Last month I told my friends and family that I would be moving to Texas at the end of the week, and the question I got asked the most is “Why?”
Well, to put it simply, I’m leaving because I don’t see very many real opportunities in New Mexico for someone like me. I’m 24, career oriented, and I want to make a real change in the world and in my community but I also want to grow myself to be the best version of myself that I can possibly be. After many long nights, I’ve come to realize that in order to do just that, my time in New Mexico must come to an end.
I love New Mexico. My family roots can be traced in this land all the way to the 1500s and beyond. The food, the culture and the beauty of this state will be missed incredibly. But at some point, we all have to ask ourselves: is food, culture and beauty worth sacrificing the opportunity to succeed? Is it worth passing the opportunity to advance myself, professionally and personally?
Young, productive people in this state are leaving in droves. I can’t tell you how many of my friends have left New Mexico in search of better opportunities. Those who haven’t left are waiting for their chance to do so. Texas, Colorado, Washington, Louisiana, Arizona, Utah and Florida are all reaping the rewards of productive, often young, New Mexicans moving to their states to advance their careers, start a family and buy a home. New Mexico cannot expect to compete in this country by pushing more burdensome laws and creating more barriers to people’s success.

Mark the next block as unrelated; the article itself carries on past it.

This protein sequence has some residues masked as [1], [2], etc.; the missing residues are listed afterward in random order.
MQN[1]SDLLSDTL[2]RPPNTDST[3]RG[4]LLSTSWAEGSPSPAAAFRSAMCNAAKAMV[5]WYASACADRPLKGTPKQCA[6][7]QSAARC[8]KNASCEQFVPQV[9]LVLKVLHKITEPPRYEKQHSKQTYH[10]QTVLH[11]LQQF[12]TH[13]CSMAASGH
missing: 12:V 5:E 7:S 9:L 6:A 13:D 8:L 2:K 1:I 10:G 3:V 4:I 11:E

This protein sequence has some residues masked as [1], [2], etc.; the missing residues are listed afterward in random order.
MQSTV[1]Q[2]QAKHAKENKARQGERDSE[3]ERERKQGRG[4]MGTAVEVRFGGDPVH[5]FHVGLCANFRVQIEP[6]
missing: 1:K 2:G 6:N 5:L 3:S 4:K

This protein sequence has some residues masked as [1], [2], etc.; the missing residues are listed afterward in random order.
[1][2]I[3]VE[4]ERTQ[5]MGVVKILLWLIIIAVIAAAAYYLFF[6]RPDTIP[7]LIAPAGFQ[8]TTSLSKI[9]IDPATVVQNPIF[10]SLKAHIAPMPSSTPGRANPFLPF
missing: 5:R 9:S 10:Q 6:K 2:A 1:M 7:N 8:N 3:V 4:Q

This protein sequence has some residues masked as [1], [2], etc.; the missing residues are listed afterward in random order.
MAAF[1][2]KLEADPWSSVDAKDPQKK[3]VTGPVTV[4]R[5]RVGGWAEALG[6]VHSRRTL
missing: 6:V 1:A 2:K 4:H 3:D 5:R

When legislators who’ve been in elected office for longer than I’ve been alive propose the same regressive and tired ideas like an increased gas tax or a hike in the income tax, I lose a little hope for the future of New Mexico. Add the fact that our new governor will likely sign off on most, if not all, of these taxes, regulations and barriers, and I can’t really see our state making any real progress. Taxing our citizens will not lead us to prosperity.
This isn’t an issue of partisan politics. It’s safe to say that Colorado is a blue state. It’s where I grew up, and it’s a neighbor to New Mexico. Just like most of our neighboring states, it kicks our butt in nearly every category. The politicians in Colorado realize that individual success begins with people having a means to be successful, a JOB. Businesses flock to Colorado, and it seems like another 1,000 jobs are headed to Texas every week. New Mexico is falling seriously behind. We’re the only state in our region that isn’t rapidly gaining population, and we’re the only state in our region who hasn’t yet recovered from the Great Recession. If it wasn’t for the oil and gas industry continuously pulling our economy out of the gutter, we’d be in a much, much worse place.